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Just two miles off the coast of the Nagasaki Peninsula in Japan, and a mere nine and a half miles from Nagasaki itself sits a lonely 15 acre island formally named Hashima that was once home to over five thousand people. Now it’s just a ghost town of decaying concrete towers; and a skyline that gives it the nickname of Battleship Island. Welcome to Gunkanjima…

They don't call it Battleship Island because it looks like a row boat

The island’s resemblance to a battleship was even more so reinforced when it was mistaken at the battleship Tosa and torpedoed by the American Navy during World War II.

Founded as a coal mining facility under the ownership of the Mitsubishi Corporation in 1887, Gunkanjima grew to a population of 5,259 by 1959, making it a larger town than many across North America. Upon the advent of petroleum fuelled power; coal became more and more obsolete, as did coal mining towns. In 1974 Mitsubishi officially announced the closing of Hashima. All those that lived on the island returned to the mainland to find work, leaving behind what would one day become one of planet Earth’s crown jewels of urban exploration.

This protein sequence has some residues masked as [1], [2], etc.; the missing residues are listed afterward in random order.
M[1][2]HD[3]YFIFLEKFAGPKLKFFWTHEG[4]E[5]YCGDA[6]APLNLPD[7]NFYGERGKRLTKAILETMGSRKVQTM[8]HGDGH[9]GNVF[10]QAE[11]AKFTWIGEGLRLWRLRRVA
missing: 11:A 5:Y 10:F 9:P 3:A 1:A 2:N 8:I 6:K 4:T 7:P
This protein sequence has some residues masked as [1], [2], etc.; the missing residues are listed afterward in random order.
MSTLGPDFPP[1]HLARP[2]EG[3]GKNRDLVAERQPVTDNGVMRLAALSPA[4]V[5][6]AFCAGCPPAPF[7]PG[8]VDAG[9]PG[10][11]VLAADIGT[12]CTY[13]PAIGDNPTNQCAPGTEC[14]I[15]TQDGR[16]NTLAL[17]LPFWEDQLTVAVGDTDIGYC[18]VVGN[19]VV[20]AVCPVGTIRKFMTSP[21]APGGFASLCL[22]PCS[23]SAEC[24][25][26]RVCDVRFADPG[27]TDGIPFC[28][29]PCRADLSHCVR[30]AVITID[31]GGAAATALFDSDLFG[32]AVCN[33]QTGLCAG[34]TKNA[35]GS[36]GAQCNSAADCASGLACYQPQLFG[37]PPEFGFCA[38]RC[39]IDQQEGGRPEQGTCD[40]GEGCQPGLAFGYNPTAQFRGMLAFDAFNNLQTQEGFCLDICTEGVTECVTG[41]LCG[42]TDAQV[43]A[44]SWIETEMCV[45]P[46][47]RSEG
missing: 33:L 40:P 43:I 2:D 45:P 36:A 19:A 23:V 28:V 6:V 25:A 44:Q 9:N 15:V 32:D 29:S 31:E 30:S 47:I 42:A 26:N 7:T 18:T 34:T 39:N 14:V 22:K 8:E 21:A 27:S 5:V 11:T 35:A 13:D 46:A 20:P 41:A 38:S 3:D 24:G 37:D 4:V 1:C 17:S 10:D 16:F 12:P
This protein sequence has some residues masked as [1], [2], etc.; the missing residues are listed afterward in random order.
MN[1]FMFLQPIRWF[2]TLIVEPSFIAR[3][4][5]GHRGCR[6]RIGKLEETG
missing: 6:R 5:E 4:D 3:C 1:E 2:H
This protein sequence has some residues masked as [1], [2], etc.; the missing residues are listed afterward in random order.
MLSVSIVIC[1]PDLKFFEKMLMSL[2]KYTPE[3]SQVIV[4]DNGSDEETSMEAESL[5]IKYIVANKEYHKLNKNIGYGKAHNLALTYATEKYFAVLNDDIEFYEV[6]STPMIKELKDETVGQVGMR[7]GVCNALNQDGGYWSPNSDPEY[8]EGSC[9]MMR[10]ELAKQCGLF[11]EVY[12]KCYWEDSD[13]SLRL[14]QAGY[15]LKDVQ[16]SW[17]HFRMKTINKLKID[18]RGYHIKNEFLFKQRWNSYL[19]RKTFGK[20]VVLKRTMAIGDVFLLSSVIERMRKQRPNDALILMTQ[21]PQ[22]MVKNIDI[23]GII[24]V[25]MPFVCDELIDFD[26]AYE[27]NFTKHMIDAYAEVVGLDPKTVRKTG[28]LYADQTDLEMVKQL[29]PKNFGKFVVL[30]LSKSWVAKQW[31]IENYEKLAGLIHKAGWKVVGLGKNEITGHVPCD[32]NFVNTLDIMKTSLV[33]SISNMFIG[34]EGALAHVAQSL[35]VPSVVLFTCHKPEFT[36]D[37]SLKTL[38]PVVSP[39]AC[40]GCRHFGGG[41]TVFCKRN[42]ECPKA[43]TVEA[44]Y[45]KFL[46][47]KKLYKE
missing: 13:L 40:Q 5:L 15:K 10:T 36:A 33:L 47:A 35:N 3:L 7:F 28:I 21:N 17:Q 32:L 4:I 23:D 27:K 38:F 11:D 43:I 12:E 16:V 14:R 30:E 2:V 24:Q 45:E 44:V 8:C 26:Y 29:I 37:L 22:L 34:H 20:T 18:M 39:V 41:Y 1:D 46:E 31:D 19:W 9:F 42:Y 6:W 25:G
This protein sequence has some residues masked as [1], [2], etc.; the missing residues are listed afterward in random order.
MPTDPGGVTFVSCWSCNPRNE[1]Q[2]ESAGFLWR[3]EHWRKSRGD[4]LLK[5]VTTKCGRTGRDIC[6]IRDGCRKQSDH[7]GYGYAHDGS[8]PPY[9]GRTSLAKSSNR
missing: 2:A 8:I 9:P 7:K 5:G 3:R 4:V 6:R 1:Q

Mitsubishi voluntarily handed over ownership of the island to Nagasaki city in 2002. However; after almost 30 years of neglect the island was completely uninhabitable. A number of the buildings had already collapsed completely by 2002, and the remainder were in an extreme state of decay. As the city of Nagasaki and the Japanese government sought UNESCO modern industrial heritage recognition for the island, they began to reinforce walls in danger of collapse.

Hashima was opened to the press in November of 2009, and the city of Nagasaki began construction on a paved walkway through the island in order to open its borders to the public. Today tours are offered by a number of companies and depart from several locations throughout Nagasaki Port.


To see more amazing images of the island visit Gakuranman’s website.